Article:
We need to avoid being human centric. God made wild life and loves it, and He gave certain laws to insure their well being. Remember the law of the 7th year Sabbath? And one of the reasons annexed to it? That wild animals had some extra food. So I don't think that a persons motive would have as much to do with the wisdom and virtuousness of that law in every case.

But in my friend's case of killing the hen, the act was already done, and he hasn't come to the same conclusion about the virtue of God's law. So I think you are right in that motive really does play a part sometimes, for sure. I think Brad's wife is a perfect example of that, and in a similar case I would would be grateful to her and just ask that it was kept covered.

Our first midwife said we shouldn't have our son circumcised since it was cruel. I wondered why she, a professing Christian, thought that God would order babies to be tortured. When our neighbor's in SA (White South Africans don't circumcise except for Jews) were baby sitting they noticed it was easier to bath our young sons. One of her kids had phimosis and after babysitting for us she had her kid circumcised and the problem cleared up.

Was she sinning in not having her sons circumcised? No. But would it have been better if she had? Usually. And you can ask yourself the same about safety railing, the animal and plant welfare laws, personal hygiene laws, etc...


So are we talking about what would be/could be pragmatically better for someone or what is sin???

Under Biblical law, you can't cut down a fruit tree during a time of war. Why? Well the goal of war is peace, and what will your enemy eat afterwards? Did Sherman sin by sowing fields with salt so they wouldn't be productive for years? Did we sin in Vietnam by using Agent Orange? I'd submit that at the very least it would have been wiser not to have done those things.
Yes we sinned here! But we did not sin b/c we disobeyed that specific example of biblical law, but because we disobeyed God's law of "Thou shall not murder." We worked against the preservation of life.
 

NaphtaliPress

Administrator
Staff member
Rutherford's most mature statement (i.e. latest in life) RE the judicial law can be found in his Examen Arminianismi chapter 19 on the Civil Magistrate, a good portion of which is translated and presented in The Confessional Presbyterian journal volume 4. "In Translatione, Samuel Rutherford, Of the Civil Magistrate From Examen Arminianismi," translated by Guy M. Richard.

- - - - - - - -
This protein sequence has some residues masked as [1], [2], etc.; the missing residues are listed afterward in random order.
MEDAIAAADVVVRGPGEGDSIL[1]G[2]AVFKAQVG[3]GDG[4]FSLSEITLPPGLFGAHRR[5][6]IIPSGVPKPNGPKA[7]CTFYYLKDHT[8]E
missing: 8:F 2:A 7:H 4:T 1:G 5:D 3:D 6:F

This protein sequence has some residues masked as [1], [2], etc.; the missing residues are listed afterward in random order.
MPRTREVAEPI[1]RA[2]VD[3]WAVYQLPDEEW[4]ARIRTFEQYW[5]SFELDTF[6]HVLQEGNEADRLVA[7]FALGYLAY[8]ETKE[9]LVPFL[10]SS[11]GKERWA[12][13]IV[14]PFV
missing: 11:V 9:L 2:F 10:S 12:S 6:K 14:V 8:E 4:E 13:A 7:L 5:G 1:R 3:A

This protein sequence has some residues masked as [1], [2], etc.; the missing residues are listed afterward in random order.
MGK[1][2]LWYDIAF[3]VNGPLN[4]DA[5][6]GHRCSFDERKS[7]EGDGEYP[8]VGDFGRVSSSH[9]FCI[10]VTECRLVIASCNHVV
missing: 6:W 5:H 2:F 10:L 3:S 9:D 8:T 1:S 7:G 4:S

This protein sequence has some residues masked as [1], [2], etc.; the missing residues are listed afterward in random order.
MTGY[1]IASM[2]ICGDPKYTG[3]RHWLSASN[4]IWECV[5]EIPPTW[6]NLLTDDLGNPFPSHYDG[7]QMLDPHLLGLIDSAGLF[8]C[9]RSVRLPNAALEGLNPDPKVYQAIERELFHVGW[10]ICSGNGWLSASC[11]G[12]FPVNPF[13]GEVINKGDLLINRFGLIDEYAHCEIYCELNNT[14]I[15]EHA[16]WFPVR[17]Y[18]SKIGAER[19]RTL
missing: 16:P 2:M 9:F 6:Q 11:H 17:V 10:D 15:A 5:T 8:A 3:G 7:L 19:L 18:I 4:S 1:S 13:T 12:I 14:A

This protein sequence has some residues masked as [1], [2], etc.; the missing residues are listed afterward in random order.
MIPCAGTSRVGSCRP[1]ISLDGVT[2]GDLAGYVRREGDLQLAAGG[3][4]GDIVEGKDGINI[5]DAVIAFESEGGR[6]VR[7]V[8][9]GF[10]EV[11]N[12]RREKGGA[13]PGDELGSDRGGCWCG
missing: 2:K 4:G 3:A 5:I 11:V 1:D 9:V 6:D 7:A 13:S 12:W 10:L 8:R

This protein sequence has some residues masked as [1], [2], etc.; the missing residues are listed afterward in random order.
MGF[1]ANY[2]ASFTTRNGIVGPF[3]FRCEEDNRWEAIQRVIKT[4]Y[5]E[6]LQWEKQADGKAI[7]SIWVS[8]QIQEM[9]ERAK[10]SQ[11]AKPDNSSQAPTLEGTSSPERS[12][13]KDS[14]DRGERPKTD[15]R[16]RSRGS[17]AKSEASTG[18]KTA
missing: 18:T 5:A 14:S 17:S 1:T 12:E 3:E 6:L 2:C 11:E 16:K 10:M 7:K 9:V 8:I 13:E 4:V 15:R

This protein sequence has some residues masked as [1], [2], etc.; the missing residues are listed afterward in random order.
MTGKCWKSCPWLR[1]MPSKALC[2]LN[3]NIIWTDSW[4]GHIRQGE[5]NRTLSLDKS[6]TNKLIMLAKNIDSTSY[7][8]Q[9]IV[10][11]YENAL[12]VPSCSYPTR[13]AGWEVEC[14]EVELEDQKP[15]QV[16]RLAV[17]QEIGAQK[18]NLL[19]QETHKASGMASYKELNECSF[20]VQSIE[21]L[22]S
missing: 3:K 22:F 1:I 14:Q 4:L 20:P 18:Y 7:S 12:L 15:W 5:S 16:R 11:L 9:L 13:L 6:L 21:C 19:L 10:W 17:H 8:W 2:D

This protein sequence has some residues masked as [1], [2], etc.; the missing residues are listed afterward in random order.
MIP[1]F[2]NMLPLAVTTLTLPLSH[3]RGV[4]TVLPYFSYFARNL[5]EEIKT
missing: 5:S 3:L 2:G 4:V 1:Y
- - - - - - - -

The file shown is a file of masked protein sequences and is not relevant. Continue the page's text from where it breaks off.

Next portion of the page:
TimV

Puritanboard Botanist
Was she sinning in not having her sons circumcised? No. But would it have been better if she had? Usually. And you can ask yourself the same about safety railing, the animal and plant welfare laws, personal hygiene laws, etc...


So are we talking about what would be/could be pragmatically better for someone or what is sin???
Yes, that was the point I was trying to make. That in some cases we don't have to use the word sin, and that's why I've come to use the word virtuous, to distinguish behavior that is better.
Under Biblical law, you can't cut down a fruit tree during a time of war. Why? Well the goal of war is peace, and what will your enemy eat afterwards? Did Sherman sin by sowing fields with salt so they wouldn't be productive for years? Did we sin in Vietnam by using Agent Orange? I'd submit that at the very least it would have been wiser not to have done those things.

Yes we sinned here! But we did not sin b/c we disobeyed that specific example of biblical law, but because we disobeyed God's law of "Thou shall not murder." We worked against the preservation of life.

You know, if there was an easy way of separating all the laws into easy categories it would have been done by now. There are a zillion opinions here on this board and in most churches as well. The way I try to do it is ask myself how the specific law was fulfilled in Christ. And the answers I come up with are different than what other people come up with. Taking the fruit tree law perhaps you're right, that it should fall under the Commandment not to kill. I think that you are right. I also think the fruit tree law also fell under the same Commandment in OT times. So I ask myself how that particular law as fulfilled in Christ, and for the life of me I can't think of how Christ's victory over death and His freeing us of the school master would make the willful violation of this law somehow morally neutral. I think that Sherman would have acted more virtuously by not preventing harvests for decades. I may even have obeyed his orders if I were in his army, though.

There are two dangerous slopes that one easily slides down if one is not careful. The one leads to feeling virtuous for not eating lard or killing nesting birds. The other leads to feeling virtuous for eating lard and killing nesting birds. Righteousness only comes through faith, and you can't even feel virtuous by claiming that this faith originated in your own decision.

But I'm not asking anyone to feel virtuous for keeping the conservation, safety and health laws. I'm just trying to point out that they weren't arbitrary and that one should start from an assumption that they were given by a loving and wise Father.